How to Become a Criminal Justice Professional
Douglas A. Orr is a professor in the criminal justice department at Washington State University, Spokane. He has quite an impressive background, including a 25-year law enforcement career and numerous research grants. Dr. Orr earned a PhD in criminal justice from Washington State University and an MBA with concentration in human resources from St. Leo University. He also has a Master of Arts in organizational leadership from Gonzaga University and a Bachelor of Arts in religious education from Bob Jones University.
He has worked as a police officer in Washington, South Carolina, and Idaho, and he is also a certified polygraph examiner. Dr. Orr has taught courses on forensic psychology, sexual deviance, crime scene investigation, the psychology of criminal conduct, the impact of terrorism on homeland security, juvenile justice, and violent crime profiling, just to name a few.
What is criminal justice?
The criminal justice system refers to the formal processes and institutions that have been established to apprehend, try, punish, and treat law violators. Thus, the justice system is a mechanism of social control. The main components of the criminal justice system are the police, courts, and corrections agencies. Police maintain public order, deter crime, and apprehend law violators. The courts determine the criminal liability of accused offenders brought before them and dispense sanctions to those found guilty of crime. Corrections agencies provide post-adjudicatory care to offenders who have been sentenced by the courts to confinement or community supervision.
Why did you decide to become a criminal justice professional?
I had originally studied education. To complete my degree, I had to do my student teaching in a local high school for 9th and 11th grades. After a month of that, I figured that if these students could treat me like this, I should be able to arrest them. So I became a police officer.
Seriously, I was employed by the campus police department during my undergraduate studies. During my tenure there, my love for education faded and my longing to be a police officer increased. Following graduation, I applied to the local city Police Department and was hired.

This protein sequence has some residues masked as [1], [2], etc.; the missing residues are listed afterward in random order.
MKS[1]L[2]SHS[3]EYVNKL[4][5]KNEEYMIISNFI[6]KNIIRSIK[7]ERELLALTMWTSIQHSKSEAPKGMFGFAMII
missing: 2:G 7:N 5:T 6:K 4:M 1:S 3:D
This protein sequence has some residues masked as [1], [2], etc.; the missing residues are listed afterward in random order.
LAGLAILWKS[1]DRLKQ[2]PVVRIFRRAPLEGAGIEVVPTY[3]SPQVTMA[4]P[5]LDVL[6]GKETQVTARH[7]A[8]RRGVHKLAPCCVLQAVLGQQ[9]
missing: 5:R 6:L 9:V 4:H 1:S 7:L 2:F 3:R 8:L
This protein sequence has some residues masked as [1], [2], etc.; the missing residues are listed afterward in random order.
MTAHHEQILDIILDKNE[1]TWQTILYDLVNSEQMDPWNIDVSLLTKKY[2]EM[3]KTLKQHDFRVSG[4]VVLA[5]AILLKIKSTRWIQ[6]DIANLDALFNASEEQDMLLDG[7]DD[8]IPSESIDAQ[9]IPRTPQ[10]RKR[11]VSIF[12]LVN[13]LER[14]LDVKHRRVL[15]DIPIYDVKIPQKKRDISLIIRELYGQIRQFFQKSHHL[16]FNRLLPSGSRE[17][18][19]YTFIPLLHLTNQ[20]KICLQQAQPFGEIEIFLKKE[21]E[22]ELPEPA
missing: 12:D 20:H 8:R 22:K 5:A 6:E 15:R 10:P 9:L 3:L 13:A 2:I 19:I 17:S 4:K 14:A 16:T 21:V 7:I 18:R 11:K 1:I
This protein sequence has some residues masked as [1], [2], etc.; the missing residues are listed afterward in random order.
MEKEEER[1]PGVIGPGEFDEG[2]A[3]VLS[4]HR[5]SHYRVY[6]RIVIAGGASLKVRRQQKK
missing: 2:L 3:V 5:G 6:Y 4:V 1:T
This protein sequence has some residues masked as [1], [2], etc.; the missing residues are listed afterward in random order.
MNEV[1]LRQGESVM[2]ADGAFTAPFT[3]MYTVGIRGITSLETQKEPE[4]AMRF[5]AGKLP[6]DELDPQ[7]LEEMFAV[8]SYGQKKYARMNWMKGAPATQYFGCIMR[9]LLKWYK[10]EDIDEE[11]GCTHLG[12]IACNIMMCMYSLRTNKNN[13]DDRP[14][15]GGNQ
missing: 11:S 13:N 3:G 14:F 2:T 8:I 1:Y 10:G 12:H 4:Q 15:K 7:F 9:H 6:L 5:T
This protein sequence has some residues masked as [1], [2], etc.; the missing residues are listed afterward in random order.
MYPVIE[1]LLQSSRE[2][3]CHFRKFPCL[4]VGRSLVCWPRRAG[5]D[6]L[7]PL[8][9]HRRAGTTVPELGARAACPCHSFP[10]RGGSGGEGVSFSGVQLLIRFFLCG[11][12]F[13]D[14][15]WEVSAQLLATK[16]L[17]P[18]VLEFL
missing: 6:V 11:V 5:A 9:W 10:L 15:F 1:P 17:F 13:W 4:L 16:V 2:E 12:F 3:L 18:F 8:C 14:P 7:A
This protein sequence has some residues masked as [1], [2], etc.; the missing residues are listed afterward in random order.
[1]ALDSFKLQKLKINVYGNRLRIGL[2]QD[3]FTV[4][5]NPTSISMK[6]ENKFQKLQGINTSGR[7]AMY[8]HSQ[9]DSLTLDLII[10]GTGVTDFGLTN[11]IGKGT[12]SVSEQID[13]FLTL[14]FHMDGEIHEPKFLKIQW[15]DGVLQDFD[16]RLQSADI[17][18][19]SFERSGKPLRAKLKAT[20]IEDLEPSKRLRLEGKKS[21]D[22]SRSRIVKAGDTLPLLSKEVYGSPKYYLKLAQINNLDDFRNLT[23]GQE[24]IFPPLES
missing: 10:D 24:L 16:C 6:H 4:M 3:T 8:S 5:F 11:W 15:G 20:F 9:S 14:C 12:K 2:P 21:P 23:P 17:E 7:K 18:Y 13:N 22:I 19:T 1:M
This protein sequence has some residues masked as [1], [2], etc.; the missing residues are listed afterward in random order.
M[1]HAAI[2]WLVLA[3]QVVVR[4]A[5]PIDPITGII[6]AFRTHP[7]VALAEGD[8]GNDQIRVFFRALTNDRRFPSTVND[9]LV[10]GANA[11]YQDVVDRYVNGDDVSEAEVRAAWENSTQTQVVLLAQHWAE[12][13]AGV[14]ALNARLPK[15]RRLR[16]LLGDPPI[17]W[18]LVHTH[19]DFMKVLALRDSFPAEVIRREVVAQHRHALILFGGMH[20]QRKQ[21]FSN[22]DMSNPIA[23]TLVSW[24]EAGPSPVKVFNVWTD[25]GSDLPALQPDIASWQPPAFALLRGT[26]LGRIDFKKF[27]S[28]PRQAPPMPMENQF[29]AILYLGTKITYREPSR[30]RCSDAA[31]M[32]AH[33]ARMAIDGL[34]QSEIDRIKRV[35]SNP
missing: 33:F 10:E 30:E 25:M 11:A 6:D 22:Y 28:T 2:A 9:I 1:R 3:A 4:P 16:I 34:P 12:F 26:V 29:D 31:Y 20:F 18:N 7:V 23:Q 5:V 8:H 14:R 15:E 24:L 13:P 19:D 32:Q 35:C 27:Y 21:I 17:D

I would have to admit that I wanted to drive fast and arrest people. It only took me a few months on the job to realize that the community depended upon my contribution to society. I do this job now because I don't trust anyone else to do it.
What do you find most interesting about criminal justice?
I find it most interesting that such a ubiquitous system run by imperfect people can run so well.
What is your least favorite aspect of criminal justice?
It is discouraging to see a lack of uniformity when it comes to determining what probable cause might be when it comes to a sexual assault case. Some jurisdictions will prosecute merely on the word of a victim while other jurisdictions require significant corroborating evidence.
Are there subfields of criminal justice that students might not be aware of?
Postconviction sex offender polygraph testing has become a formidable industry in our country. Private examiners are enjoying a lucrative profession while judges order convicted sex offenders to be polygraphed every three, six, or nine months while they are on probation. These two-hour examinations are invoiced as high as $500 in the state of Michigan and as low as $120 in Idaho.
What careers do students commonly pursue with a degree in criminal justice?
Most students pursue a career in law enforcement and/or corrections.
Is a graduate degree preferable for a career in criminal justice, or can someone enter the field with a bachelor's degree?
Actually, most can enter the field without a degree at all. Many local sheriff’s offices do not require a college degree. Some police departments require the applicant to have at least 60 hours of college credit. The trend, however, is to compensate the applicant for the degree once they are hired. An applicant with a college degree, depending upon the agency, may enjoy a 3 to 5 percent pay increase upon completion of probation.
Are there common misconceptions about criminal justice?
Unfortunately, media and television contribute to these misconceptions. Perhaps the most significant misperception is that police will find DNA evidence in more than 70% of their sexual assault cases. This is not the case. In fact, it is hardly the case. Most sexual assault cases involve molestation or indecent liberties were no evidence is usually found.
What personality traits do you think a student should have in order to be successful in a criminal justice program?
Be reasonable. Be fair. Command a degree of common sense.
Do you think criminal justice is a subject that can be studied online, or is a traditional class environment ideal?
Either environment is suitable. Both have their strengths or weaknesses.
What subjects should a prospective student of criminal justice study before entering a criminal justice program?
None. Enter the program with an open mind. It would be favorable that the student have some experience in the business or retail world. Some insight on how to deal one-on-one with people is a big plus.
What pieces of advice, or caution, would you offer to a prospective student of criminal justice?
Do not assume that a criminal justice degree will automatically grant you access to a prospective job. You must be able to identify with people at their own level and deal with them in a commonsensical way.